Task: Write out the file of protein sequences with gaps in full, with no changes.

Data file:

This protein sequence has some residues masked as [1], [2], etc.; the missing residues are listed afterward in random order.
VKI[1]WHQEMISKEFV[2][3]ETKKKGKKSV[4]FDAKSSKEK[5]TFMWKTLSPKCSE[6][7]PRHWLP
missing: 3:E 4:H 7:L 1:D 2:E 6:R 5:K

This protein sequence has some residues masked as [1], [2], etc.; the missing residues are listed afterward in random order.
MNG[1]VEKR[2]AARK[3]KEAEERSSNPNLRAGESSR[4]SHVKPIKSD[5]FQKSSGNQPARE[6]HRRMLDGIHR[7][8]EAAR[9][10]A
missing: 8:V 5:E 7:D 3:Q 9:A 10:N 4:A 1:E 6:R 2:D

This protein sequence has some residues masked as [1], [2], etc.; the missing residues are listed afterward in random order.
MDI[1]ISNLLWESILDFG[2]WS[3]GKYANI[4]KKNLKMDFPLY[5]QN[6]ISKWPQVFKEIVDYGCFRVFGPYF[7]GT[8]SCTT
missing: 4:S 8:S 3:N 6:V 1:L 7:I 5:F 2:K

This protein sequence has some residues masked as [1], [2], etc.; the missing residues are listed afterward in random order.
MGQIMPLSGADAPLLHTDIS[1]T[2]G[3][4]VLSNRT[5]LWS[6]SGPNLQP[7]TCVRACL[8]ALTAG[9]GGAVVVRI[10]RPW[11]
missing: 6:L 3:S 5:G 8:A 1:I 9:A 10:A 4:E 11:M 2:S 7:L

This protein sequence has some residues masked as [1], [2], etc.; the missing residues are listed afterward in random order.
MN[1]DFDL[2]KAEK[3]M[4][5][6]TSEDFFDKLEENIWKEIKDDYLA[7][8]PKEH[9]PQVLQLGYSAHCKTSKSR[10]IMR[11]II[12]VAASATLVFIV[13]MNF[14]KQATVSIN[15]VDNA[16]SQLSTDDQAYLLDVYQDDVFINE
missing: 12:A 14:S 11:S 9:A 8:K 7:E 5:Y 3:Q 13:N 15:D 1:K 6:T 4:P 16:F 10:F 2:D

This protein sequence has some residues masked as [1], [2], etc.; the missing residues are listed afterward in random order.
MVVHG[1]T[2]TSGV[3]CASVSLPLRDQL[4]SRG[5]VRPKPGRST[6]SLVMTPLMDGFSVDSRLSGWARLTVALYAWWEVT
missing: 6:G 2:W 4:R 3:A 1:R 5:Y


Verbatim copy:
This protein sequence has some residues masked as [1], [2], etc.; the missing residues are listed afterward in random order.
VKI[1]WHQEMISKEFV[2][3]ETKKKGKKSV[4]FDAKSSKEK[5]TFMWKTLSPKCSE[6][7]PRHWLP
missing: 3:E 4:H 7:L 1:D 2:E 6:R 5:K

This protein sequence has some residues masked as [1], [2], etc.; the missing residues are listed afterward in random order.
MNG[1]VEKR[2]AARK[3]KEAEERSSNPNLRAGESSR[4]SHVKPIKSD[5]FQKSSGNQPARE[6]HRRMLDGIHR[7][8]EAAR[9][10]A
missing: 8:V 5:E 7:D 3:Q 9:A 10:N 4:A 1:E 6:R 2:D

This protein sequence has some residues masked as [1], [2], etc.; the missing residues are listed afterward in random order.
MDI[1]ISNLLWESILDFG[2]WS[3]GKYANI[4]KKNLKMDFPLY[5]QN[6]ISKWPQVFKEIVDYGCFRVFGPYF[7]GT[8]SCTT
missing: 4:S 8:S 3:N 6:V 1:L 7:I 5:F 2:K

This protein sequence has some residues masked as [1], [2], etc.; the missing residues are listed afterward in random order.
MGQIMPLSGADAPLLHTDIS[1]T[2]G[3][4]VLSNRT[5]LWS[6]SGPNLQP[7]TCVRACL[8]ALTAG[9]GGAVVVRI[10]RPW[11]
missing: 6:L 3:S 5:G 8:A 1:I 9:A 10:A 4:E 11:M 2:S 7:L

This protein sequence has some residues masked as [1], [2], etc.; the missing residues are listed afterward in random order.
MN[1]DFDL[2]KAEK[3]M[4][5][6]TSEDFFDKLEENIWKEIKDDYLA[7][8]PKEH[9]PQVLQLGYSAHCKTSKSR[10]IMR[11]II[12]VAASATLVFIV[13]MNF[14]KQATVSIN[15]VDNA[16]SQLSTDDQAYLLDVYQDDVFINE
missing: 12:A 14:S 11:S 9:A 8:K 7:E 5:Y 3:Q 13:N 15:D 1:K 6:T 4:P 16:F 10:F 2:D

This protein sequence has some residues masked as [1], [2], etc.; the missing residues are listed afterward in random order.
MVVHG[1]T[2]TSGV[3]CASVSLPLRDQL[4]SRG[5]VRPKPGRST[6]SLVMTPLMDGFSVDSRLSGWARLTVALYAWWEVT
missing: 6:G 2:W 4:R 3:A 1:R 5:Y